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              The care pathway: concepts and theories: an introduction

              This article addresses first the definition of a (care) pathway, and then follows a description of theories since the 1950s. It ends with a discussion of theoretical advantages and disadvantages of care pathways for patients and professionals. The objective of this paper is to provide a theoretical base for empirical studies on care pathways. The knowledge for this chapter is based on several books on pathways, which we found by searching in the digital encyclopedia Wikipedia. Although this is not usual in scientific publications, this method was used because books are not searchable by databases as Pubmed. From 2005, we performed a literature search on Pubmed and other literature databases, and with the keywords integrated care pathway, clinical pathway, critical pathway, theory, research, and evaluation. One of the inspirational sources was the website of the European Pathway Association (EPA) and its journal International Journal of Care Pathways. The authors visited several sites for this paper. These are mentioned as illustration of a concept or theory. Most of them have English websites with more information. The URLs of these websites are not mentioned in this paper as a reference, because the content of them changes fast, sometimes every day.
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                Author and article information

                Contributors
                w.viney@gold.ac.uk
                Journal
                Sociol Health Illn
                Sociol Health Illn
                10.1111/(ISSN)1467-9566
                SHIL
                Sociology of Health & Illness
                John Wiley and Sons Inc. (Hoboken )
                0141-9889
                1467-9566
                10 February 2022
                March 2022
                : 44
                : 3 ( doiID: 10.1111/shil.v44.3 )
                : 624-640
                Affiliations
                [ 1 ] Department of Anthropology Goldsmiths, University of London London UK
                [ 2 ] ringgold 4615; Patient Experience Research Centre School of Public Health Imperial College London London UK
                [ 3 ] Cancer Research UK Imperial Centre Faculty of Medicine, Imperial College London London UK
                [ 4 ] Breast Cancer Translational Research Imperial College London London UK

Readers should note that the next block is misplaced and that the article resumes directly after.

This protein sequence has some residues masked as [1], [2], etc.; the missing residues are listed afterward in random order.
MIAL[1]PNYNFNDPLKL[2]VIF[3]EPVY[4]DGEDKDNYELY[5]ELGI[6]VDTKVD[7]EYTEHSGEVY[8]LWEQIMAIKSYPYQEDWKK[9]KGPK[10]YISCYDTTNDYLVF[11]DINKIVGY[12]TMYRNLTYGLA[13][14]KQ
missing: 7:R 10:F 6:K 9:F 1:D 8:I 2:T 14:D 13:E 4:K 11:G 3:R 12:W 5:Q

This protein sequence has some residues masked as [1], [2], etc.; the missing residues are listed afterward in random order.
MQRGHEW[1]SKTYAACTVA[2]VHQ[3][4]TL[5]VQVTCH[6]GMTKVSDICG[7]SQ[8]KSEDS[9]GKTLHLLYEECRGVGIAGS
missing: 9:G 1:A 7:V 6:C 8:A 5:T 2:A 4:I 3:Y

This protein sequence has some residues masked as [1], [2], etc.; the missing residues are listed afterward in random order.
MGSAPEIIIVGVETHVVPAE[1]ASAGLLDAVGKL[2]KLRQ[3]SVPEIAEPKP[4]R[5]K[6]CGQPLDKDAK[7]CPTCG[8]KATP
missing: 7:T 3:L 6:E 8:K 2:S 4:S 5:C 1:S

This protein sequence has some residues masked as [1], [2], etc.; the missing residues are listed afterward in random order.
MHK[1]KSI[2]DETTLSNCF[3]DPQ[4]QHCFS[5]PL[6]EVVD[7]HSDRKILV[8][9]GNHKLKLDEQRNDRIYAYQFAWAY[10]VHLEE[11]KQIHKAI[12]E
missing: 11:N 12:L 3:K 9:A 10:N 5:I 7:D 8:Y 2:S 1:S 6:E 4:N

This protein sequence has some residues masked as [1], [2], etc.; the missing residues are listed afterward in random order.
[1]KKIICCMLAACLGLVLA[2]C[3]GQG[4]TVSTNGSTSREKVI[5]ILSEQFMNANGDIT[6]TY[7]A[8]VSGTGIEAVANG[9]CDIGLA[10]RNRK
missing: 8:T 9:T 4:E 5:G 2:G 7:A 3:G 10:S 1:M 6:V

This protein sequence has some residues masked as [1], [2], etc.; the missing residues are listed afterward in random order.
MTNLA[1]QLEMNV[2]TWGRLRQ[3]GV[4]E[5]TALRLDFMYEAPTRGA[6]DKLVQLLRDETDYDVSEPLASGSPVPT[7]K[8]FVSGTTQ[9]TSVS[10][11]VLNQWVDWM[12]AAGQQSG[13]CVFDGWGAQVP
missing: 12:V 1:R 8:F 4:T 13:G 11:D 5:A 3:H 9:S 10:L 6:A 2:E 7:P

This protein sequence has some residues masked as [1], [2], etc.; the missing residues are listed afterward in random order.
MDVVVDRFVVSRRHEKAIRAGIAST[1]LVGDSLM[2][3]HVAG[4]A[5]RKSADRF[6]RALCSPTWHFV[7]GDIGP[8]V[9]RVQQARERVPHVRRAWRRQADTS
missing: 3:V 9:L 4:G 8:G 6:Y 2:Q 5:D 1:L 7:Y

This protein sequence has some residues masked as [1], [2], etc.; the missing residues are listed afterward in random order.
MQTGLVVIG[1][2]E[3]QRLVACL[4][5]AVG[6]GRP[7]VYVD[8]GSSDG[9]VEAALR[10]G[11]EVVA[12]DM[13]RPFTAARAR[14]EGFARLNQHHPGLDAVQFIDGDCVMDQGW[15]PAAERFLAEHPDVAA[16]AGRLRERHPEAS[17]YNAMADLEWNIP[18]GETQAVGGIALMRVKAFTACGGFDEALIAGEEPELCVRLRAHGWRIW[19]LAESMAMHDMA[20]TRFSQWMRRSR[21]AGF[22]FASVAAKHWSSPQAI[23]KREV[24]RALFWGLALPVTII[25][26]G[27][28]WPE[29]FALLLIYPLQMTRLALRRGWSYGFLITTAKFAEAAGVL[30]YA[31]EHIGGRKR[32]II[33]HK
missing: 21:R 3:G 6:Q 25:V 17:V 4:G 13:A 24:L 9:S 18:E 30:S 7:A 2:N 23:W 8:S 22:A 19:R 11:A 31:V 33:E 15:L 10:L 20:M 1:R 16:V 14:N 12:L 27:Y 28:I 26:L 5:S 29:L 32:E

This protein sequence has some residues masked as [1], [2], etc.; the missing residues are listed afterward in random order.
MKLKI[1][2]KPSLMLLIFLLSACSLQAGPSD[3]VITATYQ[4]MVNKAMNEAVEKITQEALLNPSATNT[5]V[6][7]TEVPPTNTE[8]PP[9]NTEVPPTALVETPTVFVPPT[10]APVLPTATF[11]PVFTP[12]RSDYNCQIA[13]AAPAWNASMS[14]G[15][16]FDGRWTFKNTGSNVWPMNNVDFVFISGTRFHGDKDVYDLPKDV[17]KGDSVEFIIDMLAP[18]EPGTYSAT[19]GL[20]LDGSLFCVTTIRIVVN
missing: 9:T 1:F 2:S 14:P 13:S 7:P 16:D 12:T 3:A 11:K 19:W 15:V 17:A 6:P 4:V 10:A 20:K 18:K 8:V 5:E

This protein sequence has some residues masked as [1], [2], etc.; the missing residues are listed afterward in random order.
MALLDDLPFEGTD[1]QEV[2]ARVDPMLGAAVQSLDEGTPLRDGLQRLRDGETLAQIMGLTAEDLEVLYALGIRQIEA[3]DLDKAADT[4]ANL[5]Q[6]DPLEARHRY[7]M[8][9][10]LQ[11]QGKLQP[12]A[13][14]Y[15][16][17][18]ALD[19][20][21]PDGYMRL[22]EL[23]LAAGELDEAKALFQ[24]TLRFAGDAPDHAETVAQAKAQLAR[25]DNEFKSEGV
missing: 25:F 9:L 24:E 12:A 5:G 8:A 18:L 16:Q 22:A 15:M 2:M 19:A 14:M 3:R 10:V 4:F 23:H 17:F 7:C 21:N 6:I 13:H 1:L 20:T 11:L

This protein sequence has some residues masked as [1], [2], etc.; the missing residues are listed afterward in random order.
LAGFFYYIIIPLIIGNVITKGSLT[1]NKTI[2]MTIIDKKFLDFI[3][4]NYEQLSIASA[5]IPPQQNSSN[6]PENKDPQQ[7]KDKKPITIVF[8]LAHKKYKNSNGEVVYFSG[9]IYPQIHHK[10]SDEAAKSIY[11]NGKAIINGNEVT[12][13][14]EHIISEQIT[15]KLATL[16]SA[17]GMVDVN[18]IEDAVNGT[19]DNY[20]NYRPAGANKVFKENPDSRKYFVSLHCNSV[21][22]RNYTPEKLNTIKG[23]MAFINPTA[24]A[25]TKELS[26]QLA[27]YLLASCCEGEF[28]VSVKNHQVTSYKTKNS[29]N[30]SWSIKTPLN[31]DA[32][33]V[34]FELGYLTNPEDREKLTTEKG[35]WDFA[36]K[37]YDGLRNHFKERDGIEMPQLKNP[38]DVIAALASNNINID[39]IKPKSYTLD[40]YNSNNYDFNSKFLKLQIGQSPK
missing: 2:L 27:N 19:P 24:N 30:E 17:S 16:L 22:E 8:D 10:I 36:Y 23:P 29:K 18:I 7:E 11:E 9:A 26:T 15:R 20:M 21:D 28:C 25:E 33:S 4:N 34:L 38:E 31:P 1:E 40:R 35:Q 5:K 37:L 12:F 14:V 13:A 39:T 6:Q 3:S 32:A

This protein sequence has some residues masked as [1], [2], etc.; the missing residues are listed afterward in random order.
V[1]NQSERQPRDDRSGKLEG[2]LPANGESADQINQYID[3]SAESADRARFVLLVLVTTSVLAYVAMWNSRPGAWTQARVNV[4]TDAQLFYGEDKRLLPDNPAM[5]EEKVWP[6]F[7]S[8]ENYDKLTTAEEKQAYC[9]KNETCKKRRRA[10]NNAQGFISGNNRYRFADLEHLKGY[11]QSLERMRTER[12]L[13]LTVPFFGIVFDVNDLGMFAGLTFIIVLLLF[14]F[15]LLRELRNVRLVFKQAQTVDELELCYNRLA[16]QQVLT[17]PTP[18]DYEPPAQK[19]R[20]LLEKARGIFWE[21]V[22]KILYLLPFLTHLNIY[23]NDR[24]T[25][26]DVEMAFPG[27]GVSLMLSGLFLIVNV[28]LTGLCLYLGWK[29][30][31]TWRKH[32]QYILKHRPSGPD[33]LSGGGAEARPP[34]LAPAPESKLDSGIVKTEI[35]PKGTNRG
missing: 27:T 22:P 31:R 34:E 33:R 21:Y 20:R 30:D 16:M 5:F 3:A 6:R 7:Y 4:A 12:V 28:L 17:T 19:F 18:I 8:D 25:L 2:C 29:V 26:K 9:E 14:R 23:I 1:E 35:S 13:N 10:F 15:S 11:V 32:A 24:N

[ 5 ] ringgold 129367; Breast Cancer Services Charing Cross Hospital London UK
                Author notes
                [*] [* ] Correspondence

                William Viney, Department of Anthropology, Goldsmiths, University of London, London, SE14 6NW, UK.

                Email: w.viney@ 123456gold.ac.uk

                Author information
                https://orcid.org/0000-0003-1693-7191
                https://orcid.org/0000-0002-9822-9094
                https://orcid.org/0000-0003-4477-4940
                https://orcid.org/0000-0001-8238-5036
                Article
                SHIL13441
                10.1111/1467-9566.13441
                9303177
                35143700
                718e2d38-670f-4d8e-89c6-25907deb1117
                © 2022 The Authors. Sociology of Health & Illness published by John Wiley & Sons Ltd on behalf of Foundation for SHIL (SHIL).

                This is an open access article under the terms of the http://creativecommons.org/licenses/by/4.0/ License, which permits use, distribution and reproduction in any medium, provided the original work is properly cited.

                History
                : 17 May 2021
                : 16 January 2022
                Page count
                Figures: 0, Tables: 0, Pages: 0, Words: 9314
                Funding
                Funded by: National Institute for Health Research , doi 10.13039/501100000272;
                Funded by: Wellcome Trust , doi 10.13039/100004440;
                Award ID: 205456/Z/16/Z
                Categories
                Original Article
                Original Articles
                Custom metadata
                2.0
                March 2022
                Converter:WILEY_ML3GV2_TO_JATSPMC version:6.1.7 mode:remove_FC converted:21.07.2022

                Sociology
                breast cancer,clinical pathways,personalisation,personalised medicine,translational research